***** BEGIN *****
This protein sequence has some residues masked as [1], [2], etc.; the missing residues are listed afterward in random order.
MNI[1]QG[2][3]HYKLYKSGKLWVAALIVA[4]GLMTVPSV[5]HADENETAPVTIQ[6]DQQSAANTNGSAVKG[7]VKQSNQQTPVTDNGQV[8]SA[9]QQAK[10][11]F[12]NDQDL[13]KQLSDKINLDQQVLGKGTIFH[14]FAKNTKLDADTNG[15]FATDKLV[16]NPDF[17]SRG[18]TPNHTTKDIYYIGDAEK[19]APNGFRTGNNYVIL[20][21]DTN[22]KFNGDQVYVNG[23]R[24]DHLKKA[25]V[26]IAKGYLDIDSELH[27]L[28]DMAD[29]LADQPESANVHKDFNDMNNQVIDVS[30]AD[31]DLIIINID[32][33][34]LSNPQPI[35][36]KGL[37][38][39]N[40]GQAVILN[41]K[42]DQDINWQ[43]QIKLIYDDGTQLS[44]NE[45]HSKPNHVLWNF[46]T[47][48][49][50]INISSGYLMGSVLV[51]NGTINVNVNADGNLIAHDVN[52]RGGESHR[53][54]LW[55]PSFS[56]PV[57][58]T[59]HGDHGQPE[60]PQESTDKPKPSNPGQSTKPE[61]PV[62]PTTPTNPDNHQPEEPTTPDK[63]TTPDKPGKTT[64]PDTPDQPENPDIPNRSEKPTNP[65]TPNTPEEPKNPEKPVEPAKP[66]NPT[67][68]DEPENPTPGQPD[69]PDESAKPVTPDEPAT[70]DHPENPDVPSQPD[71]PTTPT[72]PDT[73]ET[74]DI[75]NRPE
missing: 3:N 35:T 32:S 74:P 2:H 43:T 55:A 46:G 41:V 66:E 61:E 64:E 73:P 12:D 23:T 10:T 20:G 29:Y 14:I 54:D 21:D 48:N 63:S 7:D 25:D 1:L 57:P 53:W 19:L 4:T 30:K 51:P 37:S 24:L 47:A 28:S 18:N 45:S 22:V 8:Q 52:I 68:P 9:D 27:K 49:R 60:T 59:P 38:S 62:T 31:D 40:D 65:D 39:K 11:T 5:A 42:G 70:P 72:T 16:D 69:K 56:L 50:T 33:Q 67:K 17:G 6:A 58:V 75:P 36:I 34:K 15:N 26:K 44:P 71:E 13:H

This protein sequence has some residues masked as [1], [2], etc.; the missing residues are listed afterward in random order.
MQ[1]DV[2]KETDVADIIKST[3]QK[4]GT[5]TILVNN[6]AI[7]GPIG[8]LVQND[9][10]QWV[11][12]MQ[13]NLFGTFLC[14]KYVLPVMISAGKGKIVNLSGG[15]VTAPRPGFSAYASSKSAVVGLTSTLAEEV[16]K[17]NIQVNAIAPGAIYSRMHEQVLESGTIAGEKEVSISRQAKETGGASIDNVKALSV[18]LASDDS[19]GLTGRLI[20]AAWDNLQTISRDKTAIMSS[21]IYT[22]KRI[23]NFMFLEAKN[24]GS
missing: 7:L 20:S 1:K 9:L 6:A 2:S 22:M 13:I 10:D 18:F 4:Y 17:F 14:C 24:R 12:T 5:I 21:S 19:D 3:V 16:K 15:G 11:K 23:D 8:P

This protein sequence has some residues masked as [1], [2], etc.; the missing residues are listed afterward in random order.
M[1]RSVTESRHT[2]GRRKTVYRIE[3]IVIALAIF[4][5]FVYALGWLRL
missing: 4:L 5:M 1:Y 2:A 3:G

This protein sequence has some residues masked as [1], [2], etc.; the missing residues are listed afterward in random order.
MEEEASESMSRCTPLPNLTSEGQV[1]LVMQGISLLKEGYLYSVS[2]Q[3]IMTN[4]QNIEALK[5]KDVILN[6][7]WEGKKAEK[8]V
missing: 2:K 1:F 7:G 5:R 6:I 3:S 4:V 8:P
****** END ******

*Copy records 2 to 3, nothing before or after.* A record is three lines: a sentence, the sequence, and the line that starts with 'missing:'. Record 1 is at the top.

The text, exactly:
This protein sequence has some residues masked as [1], [2], etc.; the missing residues are listed afterward in random order.
MQ[1]DV[2]KETDVADIIKST[3]QK[4]GT[5]TILVNN[6]AI[7]GPIG[8]LVQND[9][10]QWV[11][12]MQ[13]NLFGTFLC[14]KYVLPVMISAGKGKIVNLSGG[15]VTAPRPGFSAYASSKSAVVGLTSTLAEEV[16]K[17]NIQVNAIAPGAIYSRMHEQVLESGTIAGEKEVSISRQAKETGGASIDNVKALSV[18]LASDDS[19]GLTGRLI[20]AAWDNLQTISRDKTAIMSS[21]IYT[22]KRI[23]NFMFLEAKN[24]GS
missing: 7:L 20:S 1:K 9:L 6:A 2:S 22:M 13:I 10:D 18:F 4:Y 17:F 14:C 24:R 12:T 5:I 21:S 19:D 3:V 16:K 15:G 11:K 23:D 8:P

This protein sequence has some residues masked as [1], [2], etc.; the missing residues are listed afterward in random order.
M[1]RSVTESRHT[2]GRRKTVYRIE[3]IVIALAIF[4][5]FVYALGWLRL
missing: 4:L 5:M 1:Y 2:A 3:G